338 U.S. 49 (1949), 610, Watts v. Indiana

Docket Nº:No. 610
Citation:338 U.S. 49, 69 S.Ct. 1347, 93 L.Ed. 1801
Party Name:Watts v. Indiana
Case Date:June 27, 1949
Court:United States Supreme Court
 
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338 U.S. 49 (1949)

69 S.Ct. 1347, 93 L.Ed. 1801

Watts

v.

Indiana

No. 610

United States Supreme Court

June 27, 1949

Argued April 25, 1949

CERTIORARI TO THE SUPREME COURT OF INDIANA

Syllabus

Petitioner was arrested on suspicion on a Wednesday and held without arraignment, without the aid of counsel or friends, and without advice as to his constitutional rights until the following Tuesday, when he confessed to murder. Meanwhile, he was held much of the time in solitary confinement in a cell with no place to sit or sleep except on the floor, and was interrogated by relays of police officers, usually until long past midnight. At his trial in a state court, the confession was admitted in evidence over his objection, and he was convicted.

Held: the use at the trial of a confession obtained in this manner violated the Due Process Clause of the Fourteenth Amendment, and the conviction is reversed. Pp. 49-55.

226 Ind. 655, 82 N.E.2d 846, reversed.

FRANKFURTER, J., lead opinion

MR. JUSTICE FRANKFURTER announced the judgment of the Court and an opinion in which MR. JUSTICE MURPHY and MR. JUSTICE RUTLEDGE join.

Although the Constitution puts protection against crime predominantly in the keeping of the States, the

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Fourteenth Amendment severely restricted the States in their administration of criminal justice. Thus, while the State courts have the responsibility for securing the rudimentary requirements of a civilized order, in discharging that responsibility, there hangs over them the reviewing power of this Court.1 Power of such delicacy and import must, of course, be exercised with the greatest forbearance. When, however, appeal is made to it, there is no escape. And so this Court once again must meet the uncongenial duty of testing the validity of a conviction by a State court for a State crime by what is to be found in the Due Process Clause of the Fourteenth Amendment. This case is here because the Supreme Court of Indiana rejected petitioner's claim that confessions elicited from him were procured under circumstances rendering their admission as evidence against him a denial of due process of law.2 226 Ind. 655, 82 N.E.2d 846. The grounds on which our review was sought seemed sufficiently weighty to grant the petition for certiorari. 336 U.S. 917.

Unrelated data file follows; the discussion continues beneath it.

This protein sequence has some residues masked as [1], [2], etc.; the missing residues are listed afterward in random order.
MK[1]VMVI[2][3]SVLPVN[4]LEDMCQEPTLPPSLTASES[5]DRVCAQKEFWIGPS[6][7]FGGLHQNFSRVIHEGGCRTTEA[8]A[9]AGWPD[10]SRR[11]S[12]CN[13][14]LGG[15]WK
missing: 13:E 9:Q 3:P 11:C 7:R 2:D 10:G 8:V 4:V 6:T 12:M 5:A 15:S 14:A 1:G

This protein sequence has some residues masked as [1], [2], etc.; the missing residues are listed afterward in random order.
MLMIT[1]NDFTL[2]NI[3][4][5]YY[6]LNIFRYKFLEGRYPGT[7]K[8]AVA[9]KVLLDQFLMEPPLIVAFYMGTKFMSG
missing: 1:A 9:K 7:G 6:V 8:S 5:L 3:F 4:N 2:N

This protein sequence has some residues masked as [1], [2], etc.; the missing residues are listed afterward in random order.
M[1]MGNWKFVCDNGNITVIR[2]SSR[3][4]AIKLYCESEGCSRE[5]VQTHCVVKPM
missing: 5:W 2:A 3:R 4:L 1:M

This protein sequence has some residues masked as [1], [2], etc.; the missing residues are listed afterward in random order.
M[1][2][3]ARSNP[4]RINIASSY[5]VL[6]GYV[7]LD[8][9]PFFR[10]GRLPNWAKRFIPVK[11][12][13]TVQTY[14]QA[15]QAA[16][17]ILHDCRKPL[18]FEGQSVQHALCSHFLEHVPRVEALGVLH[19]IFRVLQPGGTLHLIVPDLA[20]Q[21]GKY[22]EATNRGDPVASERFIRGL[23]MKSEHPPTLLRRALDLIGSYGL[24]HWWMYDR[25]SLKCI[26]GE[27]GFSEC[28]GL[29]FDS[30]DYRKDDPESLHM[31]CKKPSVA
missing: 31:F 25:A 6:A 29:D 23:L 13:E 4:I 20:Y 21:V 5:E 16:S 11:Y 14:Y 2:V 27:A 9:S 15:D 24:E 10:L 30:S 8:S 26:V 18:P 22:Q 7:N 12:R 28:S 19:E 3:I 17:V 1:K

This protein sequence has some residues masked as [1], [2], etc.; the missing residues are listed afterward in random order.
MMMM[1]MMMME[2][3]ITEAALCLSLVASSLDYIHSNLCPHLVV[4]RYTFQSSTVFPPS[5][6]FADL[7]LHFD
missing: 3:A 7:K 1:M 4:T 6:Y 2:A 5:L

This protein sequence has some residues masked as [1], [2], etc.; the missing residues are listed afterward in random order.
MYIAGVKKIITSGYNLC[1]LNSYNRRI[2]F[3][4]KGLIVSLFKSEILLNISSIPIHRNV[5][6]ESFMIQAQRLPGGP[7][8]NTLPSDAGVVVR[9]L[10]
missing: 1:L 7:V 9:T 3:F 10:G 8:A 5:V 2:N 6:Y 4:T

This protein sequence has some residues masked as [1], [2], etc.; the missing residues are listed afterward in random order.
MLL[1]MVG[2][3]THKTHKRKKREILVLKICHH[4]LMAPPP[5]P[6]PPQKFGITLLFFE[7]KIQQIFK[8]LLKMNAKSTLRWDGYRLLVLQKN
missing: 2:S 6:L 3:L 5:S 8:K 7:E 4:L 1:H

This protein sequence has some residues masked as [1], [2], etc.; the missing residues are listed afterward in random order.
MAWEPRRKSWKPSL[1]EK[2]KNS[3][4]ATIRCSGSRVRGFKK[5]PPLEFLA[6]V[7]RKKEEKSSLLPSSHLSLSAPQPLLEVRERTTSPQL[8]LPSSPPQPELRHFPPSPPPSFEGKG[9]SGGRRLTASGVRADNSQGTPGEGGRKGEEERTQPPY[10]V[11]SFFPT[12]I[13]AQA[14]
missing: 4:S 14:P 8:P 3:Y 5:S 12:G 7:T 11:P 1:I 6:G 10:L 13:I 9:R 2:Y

On review here of State convictions, all those matters which are usually termed issues of fact are for conclusive determination by the State courts and are not open for reconsideration by this Court. Observance of this restriction

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in our review of State courts calls for the utmost scruple. But "issue of fact" is a coat of many colors. It does not cover a conclusion drawn from uncontroverted happenings, when that conclusion incorporates standards of conduct or criteria for judgment which in themselves are decisive of constitutional rights. Such standards and criteria, measured against the requirements drawn from constitutional provisions, and their proper applications, are issues for this Court's adjudication. Hooven & Allison Co. v. Evatt, 324 U.S. 652, 659, and cases cited. Especially in cases arising under the Due Process Clause is it important to distinguish between issues of fact that are here foreclosed and issues which, though cast in the form of determinations of fact, are the very issues to review which this Court sits. See Norris v. Alabama, 294 U.S. 587, 589-590; Marsh v. Alabama, 326 U.S. 501, 510.